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Twin Traps: Financial Overconfidence During a Time of Cognitive Decline

Aging Estate Matters

We all know that our cognitive abilities tend to decline in our elder years (actually, age 60 on). But did you know we also tend to become overconfident in our financial knowledge and ability to make financial decisions at the same time? Does your retirement plan include steps to deal with this?

Courtesy of researchers at the University of Missouri and Texas Tech University:

Older Adults Have "Toxic Combination" of Lower Financial Literacy, Higher Self-Confidence

COLUMBIA, Mo. – Previous studies have shown that as humans age, cognitive declines are inevitable. Now, a recent study by researchers at the University of Missouri and Texas Tech University has confirmed that this cognitive decline extends into financial literacy. The researchers also found that older individuals retain a strong sense of self-confidence, which could add to the problem, leading to significant mistakes when making financial decisions.

Mixing a decline of financial literacy with an increase in self-confidence is a toxic combination,” said John Howe, professor and chair of the Department of Finance in the Trulaske College of Business. “This opens the door for more honest mistakes as well as fraud. It’s widely known that older adults are very common victims of financial fraud. It’s important that as we age, we find someone who has our best interests in mind when managing our finances.”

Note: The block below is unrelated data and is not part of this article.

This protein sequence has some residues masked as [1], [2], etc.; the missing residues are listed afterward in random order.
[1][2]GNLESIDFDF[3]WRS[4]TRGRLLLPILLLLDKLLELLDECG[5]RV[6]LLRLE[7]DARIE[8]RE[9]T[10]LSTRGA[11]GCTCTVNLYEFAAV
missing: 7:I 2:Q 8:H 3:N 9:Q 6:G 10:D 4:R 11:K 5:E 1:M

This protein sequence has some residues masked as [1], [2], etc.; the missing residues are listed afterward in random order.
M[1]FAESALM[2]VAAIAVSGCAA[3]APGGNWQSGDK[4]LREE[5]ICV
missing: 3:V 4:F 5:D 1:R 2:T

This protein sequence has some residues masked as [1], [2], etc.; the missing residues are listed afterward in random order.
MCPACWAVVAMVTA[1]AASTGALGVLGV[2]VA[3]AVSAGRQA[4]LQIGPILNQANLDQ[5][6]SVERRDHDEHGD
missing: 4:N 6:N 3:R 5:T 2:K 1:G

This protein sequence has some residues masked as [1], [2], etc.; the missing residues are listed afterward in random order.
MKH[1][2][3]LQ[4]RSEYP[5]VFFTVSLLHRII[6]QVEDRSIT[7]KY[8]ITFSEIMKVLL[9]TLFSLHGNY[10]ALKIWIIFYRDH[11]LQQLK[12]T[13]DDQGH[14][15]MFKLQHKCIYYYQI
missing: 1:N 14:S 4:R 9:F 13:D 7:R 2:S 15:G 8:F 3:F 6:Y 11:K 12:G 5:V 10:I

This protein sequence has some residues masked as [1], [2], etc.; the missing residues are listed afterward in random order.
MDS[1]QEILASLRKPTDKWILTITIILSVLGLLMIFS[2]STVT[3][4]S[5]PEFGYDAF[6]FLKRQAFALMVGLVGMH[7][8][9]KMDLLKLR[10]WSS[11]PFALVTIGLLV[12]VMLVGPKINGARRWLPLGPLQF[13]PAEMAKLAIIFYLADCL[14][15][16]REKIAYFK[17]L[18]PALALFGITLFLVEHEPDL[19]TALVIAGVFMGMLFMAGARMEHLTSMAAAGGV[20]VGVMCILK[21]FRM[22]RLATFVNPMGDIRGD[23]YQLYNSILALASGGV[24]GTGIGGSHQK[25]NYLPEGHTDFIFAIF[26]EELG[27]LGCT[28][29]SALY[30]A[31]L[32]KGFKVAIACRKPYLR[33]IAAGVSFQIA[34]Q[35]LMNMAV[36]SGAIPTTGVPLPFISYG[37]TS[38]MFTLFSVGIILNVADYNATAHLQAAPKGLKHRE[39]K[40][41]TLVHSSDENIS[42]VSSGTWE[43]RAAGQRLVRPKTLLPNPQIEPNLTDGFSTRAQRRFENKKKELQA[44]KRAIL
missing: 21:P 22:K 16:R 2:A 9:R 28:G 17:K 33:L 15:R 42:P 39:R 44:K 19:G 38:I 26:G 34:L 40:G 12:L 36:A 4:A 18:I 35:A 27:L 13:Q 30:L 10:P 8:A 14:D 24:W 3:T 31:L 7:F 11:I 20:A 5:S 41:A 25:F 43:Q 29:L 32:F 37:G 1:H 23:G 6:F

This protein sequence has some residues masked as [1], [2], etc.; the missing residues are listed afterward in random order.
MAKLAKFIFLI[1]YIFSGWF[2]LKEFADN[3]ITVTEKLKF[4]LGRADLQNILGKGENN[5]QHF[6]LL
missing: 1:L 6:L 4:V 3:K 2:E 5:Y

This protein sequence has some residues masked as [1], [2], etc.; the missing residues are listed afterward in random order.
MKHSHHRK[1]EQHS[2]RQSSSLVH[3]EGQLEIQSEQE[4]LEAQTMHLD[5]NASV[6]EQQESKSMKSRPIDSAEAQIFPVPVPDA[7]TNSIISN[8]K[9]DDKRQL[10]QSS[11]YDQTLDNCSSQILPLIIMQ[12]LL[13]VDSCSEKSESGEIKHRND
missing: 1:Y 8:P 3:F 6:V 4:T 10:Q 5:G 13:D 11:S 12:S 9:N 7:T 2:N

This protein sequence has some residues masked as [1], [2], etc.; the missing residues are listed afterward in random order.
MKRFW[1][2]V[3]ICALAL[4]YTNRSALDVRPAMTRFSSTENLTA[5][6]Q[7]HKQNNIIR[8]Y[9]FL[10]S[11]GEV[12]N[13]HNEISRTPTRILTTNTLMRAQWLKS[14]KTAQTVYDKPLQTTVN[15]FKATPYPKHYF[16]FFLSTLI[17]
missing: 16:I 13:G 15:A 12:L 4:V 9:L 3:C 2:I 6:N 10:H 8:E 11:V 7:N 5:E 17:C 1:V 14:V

In the study, Howe and his colleagues, Michael Finke and Sandra Huston from Texas Tech University, surveyed more than 3,850 individuals 60 and older and found that they experienced increasing declines in financial literacy, which is the ability to understand and make good decisions about personal finances. The researchers also found that the participants’ self-confidence increased slightly. This meant that even though they didn’t understand financial terms or policies well, they still believed they could make good decisions about their personal finances. (More on the study here)

Be sure to protect yourself and your loved ones by planning ahead for this potentiality:

  • Consider a trusted family member or friend who will stand with you and serve as a sounding board for any major financial decisions you make.
  • If you work with a financial advisor, make sure they are subject to a fiduciary standard, which means they must act in your best interests (not all "advisors" are subject to this standard).
  • Finally, be sure you have a valid Durable Power of Attorney (DPOA) that appoints a capable and trusted person to make financial decisions on your behalf should you become unable to do so.